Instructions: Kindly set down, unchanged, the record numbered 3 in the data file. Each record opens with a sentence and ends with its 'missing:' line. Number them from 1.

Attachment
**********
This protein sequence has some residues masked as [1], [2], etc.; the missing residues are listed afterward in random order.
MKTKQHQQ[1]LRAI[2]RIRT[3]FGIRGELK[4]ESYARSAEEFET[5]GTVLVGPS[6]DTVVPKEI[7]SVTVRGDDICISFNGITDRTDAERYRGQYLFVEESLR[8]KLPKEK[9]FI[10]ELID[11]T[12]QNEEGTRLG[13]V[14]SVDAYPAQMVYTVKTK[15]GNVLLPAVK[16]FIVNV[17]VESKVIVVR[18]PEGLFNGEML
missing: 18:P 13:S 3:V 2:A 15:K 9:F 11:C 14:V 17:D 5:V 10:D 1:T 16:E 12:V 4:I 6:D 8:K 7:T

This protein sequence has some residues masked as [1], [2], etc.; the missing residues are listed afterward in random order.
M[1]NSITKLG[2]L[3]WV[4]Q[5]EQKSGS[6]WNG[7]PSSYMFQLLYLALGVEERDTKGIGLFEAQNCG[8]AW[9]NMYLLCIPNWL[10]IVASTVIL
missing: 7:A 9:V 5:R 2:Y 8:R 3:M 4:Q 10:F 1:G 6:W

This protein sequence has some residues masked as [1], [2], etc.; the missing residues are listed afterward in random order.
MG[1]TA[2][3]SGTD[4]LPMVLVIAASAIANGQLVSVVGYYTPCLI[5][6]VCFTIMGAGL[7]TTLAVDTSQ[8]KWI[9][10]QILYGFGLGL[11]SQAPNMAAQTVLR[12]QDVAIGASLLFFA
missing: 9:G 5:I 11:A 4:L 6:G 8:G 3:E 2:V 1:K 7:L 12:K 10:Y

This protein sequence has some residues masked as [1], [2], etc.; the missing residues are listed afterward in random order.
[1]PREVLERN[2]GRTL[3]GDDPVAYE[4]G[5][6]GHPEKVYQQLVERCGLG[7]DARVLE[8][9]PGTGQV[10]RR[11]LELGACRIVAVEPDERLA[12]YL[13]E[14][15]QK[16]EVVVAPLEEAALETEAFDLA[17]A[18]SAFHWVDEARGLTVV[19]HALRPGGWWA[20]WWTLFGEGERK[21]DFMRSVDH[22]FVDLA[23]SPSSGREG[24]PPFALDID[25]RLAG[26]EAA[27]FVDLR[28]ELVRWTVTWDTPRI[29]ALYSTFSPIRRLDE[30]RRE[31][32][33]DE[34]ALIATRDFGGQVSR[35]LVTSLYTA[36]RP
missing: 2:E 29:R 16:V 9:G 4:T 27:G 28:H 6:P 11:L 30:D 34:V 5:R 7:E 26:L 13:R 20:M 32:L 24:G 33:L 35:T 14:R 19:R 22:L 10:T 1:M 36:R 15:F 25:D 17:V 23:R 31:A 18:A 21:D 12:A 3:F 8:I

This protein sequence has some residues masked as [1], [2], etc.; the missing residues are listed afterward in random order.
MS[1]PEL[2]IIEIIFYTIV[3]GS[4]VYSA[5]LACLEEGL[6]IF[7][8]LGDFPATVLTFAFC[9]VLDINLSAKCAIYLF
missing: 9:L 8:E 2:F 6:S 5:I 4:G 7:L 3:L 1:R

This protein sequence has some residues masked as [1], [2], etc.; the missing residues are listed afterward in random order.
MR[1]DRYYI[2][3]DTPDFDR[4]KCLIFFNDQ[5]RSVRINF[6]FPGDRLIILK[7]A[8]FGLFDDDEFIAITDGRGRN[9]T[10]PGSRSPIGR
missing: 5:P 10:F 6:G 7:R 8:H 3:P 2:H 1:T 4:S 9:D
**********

This protein sequence has some residues masked as [1], [2], etc.; the missing residues are listed afterward in random order.
MG[1]TA[2][3]SGTD[4]LPMVLVIAASAIANGQLVSVVGYYTPCLI[5][6]VCFTIMGAGL[7]TTLAVDTSQ[8]KWI[9][10]QILYGFGLGL[11]SQAPNMAAQTVLR[12]QDVAIGASLLFFA
missing: 9:G 5:I 11:A 4:L 6:G 8:G 3:E 2:V 1:K 7:L 12:K 10:Y